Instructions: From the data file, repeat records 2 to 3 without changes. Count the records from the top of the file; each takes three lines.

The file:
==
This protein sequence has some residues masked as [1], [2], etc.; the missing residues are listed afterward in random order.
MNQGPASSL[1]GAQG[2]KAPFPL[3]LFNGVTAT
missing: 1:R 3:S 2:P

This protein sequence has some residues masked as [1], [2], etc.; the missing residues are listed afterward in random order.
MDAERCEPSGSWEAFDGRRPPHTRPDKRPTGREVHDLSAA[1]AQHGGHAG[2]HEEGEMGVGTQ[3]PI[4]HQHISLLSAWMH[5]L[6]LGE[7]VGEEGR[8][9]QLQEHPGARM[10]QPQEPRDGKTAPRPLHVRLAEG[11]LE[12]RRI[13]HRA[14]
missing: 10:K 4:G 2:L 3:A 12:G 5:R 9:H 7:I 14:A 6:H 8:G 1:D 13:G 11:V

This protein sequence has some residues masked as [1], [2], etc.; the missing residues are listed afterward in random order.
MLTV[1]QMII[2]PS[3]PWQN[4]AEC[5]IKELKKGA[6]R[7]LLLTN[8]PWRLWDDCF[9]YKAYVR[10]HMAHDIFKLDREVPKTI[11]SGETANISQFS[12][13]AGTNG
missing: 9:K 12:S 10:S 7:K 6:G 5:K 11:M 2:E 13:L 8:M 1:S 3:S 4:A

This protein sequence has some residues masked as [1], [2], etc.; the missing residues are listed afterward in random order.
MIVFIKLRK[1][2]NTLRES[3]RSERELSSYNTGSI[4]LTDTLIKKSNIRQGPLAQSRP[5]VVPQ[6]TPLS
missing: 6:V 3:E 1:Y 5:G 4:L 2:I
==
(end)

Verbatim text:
This protein sequence has some residues masked as [1], [2], etc.; the missing residues are listed afterward in random order.
MDAERCEPSGSWEAFDGRRPPHTRPDKRPTGREVHDLSAA[1]AQHGGHAG[2]HEEGEMGVGTQ[3]PI[4]HQHISLLSAWMH[5]L[6]LGE[7]VGEEGR[8][9]QLQEHPGARM[10]QPQEPRDGKTAPRPLHVRLAEG[11]LE[12]RRI[13]HRA[14]
missing: 10:K 4:G 2:L 3:A 12:G 5:R 9:H 7:I 14:A 6:H 8:G 1:D 13:G 11:V

This protein sequence has some residues masked as [1], [2], etc.; the missing residues are listed afterward in random order.
MLTV[1]QMII[2]PS[3]PWQN[4]AEC[5]IKELKKGA[6]R[7]LLLTN[8]PWRLWDDCF[9]YKAYVR[10]HMAHDIFKLDREVPKTI[11]SGETANISQFS[12][13]AGTNG
missing: 9:K 12:S 10:S 7:K 6:G 5:K 11:M 2:E 13:L 8:M 1:S 3:S 4:A